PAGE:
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Wednesday, March 5, 2014

NEW TITLES FROM THREE HANDS PRESS; TARTAROS; CLAVIS JOURNAL NO. 2

SPECIAL ADDENDUM: MARCH, 2014

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WE ARE PROUD TO PRESENT THE FOLLOWING 
NEW COLLECTIBLE TITLES FROM THREE HANDS PRESS !




CLAVIS JOURNAL VOLUME 2
Standard Edition — List Price: $40.00
216 pages, Softcover, sewn, heavy stock, black and white and full colour illustrations, featuring the cover image Wish You Were Here by Tom Allen.

FROM THE PUBLISHER:
Volume 2 of Clavis Journal .
At 216 pages, the new volume of Clavis features an outstanding grouping of authors and image-makers. Articles in this issue include ‘Our Lady Babalon and Her Cup of Fornications” by Gordan Djurdjevic, and esoteric astrologer Austin Coppock’s paean to dark and baneful starlight, “Death From Above”. Three adepts of the German magical order Fraternitas Saturni give voice to the magisterial arcanum of Saturn in the article ‘Listening to the Voice of Silence’. We are pleased to include ‘Rite of the Graal Evolute’, a previously unpublished
Death-Capsule, by Jose Luis Rodriguez Guerra
ritual and art by the late English magus and scholar Andrew D. Chumbley. Gemma Gary invokes Bucca, the Cornish Witch-God in image, rite and magical exposition; Robert Hull examines the Qabalah of Quantum Physics in ‘Unity and Division’. Michael Howard explores the role of the first artificer of metal in ‘Masonic Mysteries of Tubal-Cain’, and Henrik Bogdan considers the esoteric role of Secrecy, the very flower of the Occult itself, in occult orders. In addition, we are also pleased to include rare occult texts relating to cheiromancy, witchcraft and the lore and magic of Mandragora – the Shrieking Root of the sorcerers.

CLAVIS 2 journal features haunting and provocative visuals from many contemporary artists imaging the esoteric: by Benjamin Vierling, Madeline von Foerster, Richard Kirk, Carolyn Hamilton-Giles, Tom Allen, Hagen von Tulien, Jamie Sweetman, Billy Davis, John Kleckner, Carlos Melgoza, Joseph Uccello, Raven Ebner, Brigid Marlin, Timo Ketola, Ilyas Phaizulline, José Luis Rodríguez Guerra, and many more.

















TARTAROS
On the Orphic and Pythagorean Underworld, and the Pythagorean Pentagram
By Johan August Alm
264 pages, with eight illustrations, including original artwork by James Dunk and Timo Ketola. Limited standard hardcover edition in full bronze cloth with dust jacket, limited to 625 hand-numbered copies:
List Price: $65.00

 FROM THE PUBLISHER:
The magical doctrines of the ancient Orphics and Pythagoreans are poorly understood by modern scholars, in part because they were secretive in their own time.
Well-known for speaking in riddles and complex ciphers, its adepts were bound by strict taboo and silence, the breaking of which was punishable by death. The enigma of the cult’s teachings was further shrouded by centuries of suppression, and, in some cases, appropriation or misrepresentation, by the growing forces of Christianity. What remains today are the fragments of its lost books, together with the words of those who, for good or ill, wrote about them. In an original interpretation and synthesis apt for today’s student of ancient mysticism and the occult, August Alm advances a new conception of these ancient mystery-cults and their sublime doctrines of Chaos, Darkness and Light.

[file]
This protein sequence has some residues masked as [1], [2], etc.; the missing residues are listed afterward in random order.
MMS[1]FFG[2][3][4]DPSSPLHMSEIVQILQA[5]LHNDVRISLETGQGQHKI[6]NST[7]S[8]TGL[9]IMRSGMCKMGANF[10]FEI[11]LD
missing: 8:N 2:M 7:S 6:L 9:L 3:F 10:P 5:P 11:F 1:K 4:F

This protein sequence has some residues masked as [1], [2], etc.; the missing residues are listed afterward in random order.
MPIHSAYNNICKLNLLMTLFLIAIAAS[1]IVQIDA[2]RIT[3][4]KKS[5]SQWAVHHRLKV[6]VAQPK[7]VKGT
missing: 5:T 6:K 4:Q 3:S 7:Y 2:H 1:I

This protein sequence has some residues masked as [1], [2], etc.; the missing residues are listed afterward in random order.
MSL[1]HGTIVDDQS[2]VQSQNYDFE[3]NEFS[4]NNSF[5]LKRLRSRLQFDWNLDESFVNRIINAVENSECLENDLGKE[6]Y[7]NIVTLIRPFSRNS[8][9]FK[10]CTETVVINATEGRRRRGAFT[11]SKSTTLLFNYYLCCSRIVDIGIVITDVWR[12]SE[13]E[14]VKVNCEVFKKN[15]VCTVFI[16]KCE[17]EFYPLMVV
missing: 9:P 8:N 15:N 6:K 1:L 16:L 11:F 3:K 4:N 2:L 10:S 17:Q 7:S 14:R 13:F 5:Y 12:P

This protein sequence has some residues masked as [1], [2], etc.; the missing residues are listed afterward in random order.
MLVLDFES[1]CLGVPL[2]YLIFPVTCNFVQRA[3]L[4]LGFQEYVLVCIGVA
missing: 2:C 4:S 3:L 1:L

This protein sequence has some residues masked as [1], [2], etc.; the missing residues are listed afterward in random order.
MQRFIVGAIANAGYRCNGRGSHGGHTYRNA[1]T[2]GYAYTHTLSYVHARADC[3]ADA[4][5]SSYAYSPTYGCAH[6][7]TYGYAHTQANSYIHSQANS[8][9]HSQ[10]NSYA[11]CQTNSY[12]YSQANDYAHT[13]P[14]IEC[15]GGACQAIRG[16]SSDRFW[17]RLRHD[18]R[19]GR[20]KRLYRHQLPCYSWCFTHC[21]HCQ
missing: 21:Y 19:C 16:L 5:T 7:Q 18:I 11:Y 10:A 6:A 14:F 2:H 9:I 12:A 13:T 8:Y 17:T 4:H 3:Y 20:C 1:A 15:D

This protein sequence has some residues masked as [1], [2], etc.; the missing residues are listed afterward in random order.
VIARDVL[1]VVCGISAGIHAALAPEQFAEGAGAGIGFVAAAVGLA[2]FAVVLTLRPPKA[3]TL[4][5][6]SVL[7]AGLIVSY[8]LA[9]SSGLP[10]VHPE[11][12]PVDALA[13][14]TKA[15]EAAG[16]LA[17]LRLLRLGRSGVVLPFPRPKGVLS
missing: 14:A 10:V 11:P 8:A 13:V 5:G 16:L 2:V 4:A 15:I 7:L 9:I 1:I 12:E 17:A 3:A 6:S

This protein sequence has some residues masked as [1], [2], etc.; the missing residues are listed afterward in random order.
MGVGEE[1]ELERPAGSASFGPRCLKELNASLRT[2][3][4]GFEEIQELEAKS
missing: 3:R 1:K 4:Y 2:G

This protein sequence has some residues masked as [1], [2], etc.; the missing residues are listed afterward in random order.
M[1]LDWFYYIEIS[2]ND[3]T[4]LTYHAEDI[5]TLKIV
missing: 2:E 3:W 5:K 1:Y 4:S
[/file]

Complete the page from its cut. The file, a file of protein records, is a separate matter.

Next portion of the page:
A foundational part of these ancient Greek mystery-cults was the concept of Tartaros. As the abyss of primeval darkness and chaos, Tartaros was, in its most ancient conception, the birthplace of the human soul and the cosmos itself. This vast and incomprehensible dominion held at its center a great fire, an Axis Mundi about which the universe was arranged. In later eras, it passed into myth as a vast and voidful underworld; a place of binding for condemned souls and the enemies of gods, sealed fast with barriers of bronze and iron. Christians later appropriated it as a partition of their own concept of eternal punishment, a division of hell which constrained no less than the fallen angels.

An equally enigmatic Pythagorean cipher is the symbol of the Pentagram, or five-fold star, whose form has been revered in western magic for some three millennia, but whose origins and original attributes are shrouded in mystery. Its attribution to the four elements, joined together with aither, was popularized in the middle ages and is its best-known meaning in modern occult sciences. However, its earlier Pythagorean usage was related to health and well-being, and almost certainly adumbrated another retinue of arcana, one which was ancient even at the time of Pythagoras.

Exhuming the scattered fragments of these two elder doctrines of Tartaros and the Pentagram, Alm examines their reverberation as occult –and occluded-- concepts through centuries of philosophical thought, in a line connecting the shadowy teachings of such ‘dark traditions’ as the Orphics and the Pythagoreans, later penetrating the adyta of Neoplatonism. Arguing for a new undertanding of the Pentagram, he connects its fivefold mystery to the great powers of Tartaros, and also to such terrifying gods such as Hecate, Nyx, Erebos, Typhon, Cerberus, and the Erinyes. This strand of mystery touches upon such related concepts as the high theogony implicit within the Platonic Solids, the shadowy influence of the Cult of the Idaean Dactyls on Pythagoreanism, the Light which is rooted in Darkness, and the magical pathology of the ‘Unrooted Tree’.


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